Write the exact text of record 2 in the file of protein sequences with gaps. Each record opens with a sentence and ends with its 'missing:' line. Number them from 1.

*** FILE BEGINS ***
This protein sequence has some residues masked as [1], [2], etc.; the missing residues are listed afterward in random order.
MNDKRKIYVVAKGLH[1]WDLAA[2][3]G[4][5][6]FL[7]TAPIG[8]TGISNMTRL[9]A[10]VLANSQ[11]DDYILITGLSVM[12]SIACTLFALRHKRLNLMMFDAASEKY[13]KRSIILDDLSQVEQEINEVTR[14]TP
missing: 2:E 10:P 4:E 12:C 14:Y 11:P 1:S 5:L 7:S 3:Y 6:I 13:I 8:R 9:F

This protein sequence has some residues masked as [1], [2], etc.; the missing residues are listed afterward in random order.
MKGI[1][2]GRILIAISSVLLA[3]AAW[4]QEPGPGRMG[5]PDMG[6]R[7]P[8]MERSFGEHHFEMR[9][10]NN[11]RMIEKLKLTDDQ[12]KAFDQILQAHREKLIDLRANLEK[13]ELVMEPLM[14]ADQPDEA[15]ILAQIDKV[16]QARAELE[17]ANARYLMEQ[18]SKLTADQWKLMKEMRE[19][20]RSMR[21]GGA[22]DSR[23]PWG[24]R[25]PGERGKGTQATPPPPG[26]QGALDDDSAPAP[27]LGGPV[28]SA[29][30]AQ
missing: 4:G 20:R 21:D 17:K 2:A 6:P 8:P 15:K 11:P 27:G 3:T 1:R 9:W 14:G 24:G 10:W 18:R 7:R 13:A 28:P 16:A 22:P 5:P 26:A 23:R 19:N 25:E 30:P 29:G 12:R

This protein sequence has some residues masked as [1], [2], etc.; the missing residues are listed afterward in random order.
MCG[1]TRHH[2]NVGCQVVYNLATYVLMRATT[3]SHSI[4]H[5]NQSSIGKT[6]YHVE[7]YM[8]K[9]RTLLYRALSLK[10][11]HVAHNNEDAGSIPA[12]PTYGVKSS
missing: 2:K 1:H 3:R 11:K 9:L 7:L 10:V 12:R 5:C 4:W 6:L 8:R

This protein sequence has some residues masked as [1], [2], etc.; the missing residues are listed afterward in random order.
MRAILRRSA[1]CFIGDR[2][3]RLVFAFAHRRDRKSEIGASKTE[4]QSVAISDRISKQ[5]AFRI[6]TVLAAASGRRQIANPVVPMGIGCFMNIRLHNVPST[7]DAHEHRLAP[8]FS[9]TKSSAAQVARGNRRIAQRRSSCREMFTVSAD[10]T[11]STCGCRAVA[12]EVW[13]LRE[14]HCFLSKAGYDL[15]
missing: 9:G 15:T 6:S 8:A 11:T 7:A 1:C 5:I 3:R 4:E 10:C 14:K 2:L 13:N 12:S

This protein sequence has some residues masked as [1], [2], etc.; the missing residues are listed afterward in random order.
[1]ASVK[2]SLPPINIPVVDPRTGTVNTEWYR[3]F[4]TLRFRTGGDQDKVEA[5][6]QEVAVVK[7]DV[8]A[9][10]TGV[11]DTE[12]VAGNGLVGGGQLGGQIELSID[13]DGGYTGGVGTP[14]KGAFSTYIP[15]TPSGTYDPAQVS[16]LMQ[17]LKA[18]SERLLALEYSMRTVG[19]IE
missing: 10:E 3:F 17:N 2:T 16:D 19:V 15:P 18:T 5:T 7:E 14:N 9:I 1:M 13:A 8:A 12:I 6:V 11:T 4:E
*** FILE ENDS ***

This protein sequence has some residues masked as [1], [2], etc.; the missing residues are listed afterward in random order.
MKGI[1][2]GRILIAISSVLLA[3]AAW[4]QEPGPGRMG[5]PDMG[6]R[7]P[8]MERSFGEHHFEMR[9][10]NN[11]RMIEKLKLTDDQ[12]KAFDQILQAHREKLIDLRANLEK[13]ELVMEPLM[14]ADQPDEA[15]ILAQIDKV[16]QARAELE[17]ANARYLMEQ[18]SKLTADQWKLMKEMRE[19][20]RSMR[21]GGA[22]DSR[23]PWG[24]R[25]PGERGKGTQATPPPPG[26]QGALDDDSAPAP[27]LGGPV[28]SA[29][30]AQ
missing: 4:G 20:R 21:D 17:K 2:A 6:P 8:P 15:K 11:P 27:G 3:T 1:R 9:W 14:G 24:G 10:W 18:R 7:R 13:A 28:P 16:A 22:P 5:P 26:A 23:R 19:N 25:E 30:P 29:G 12:R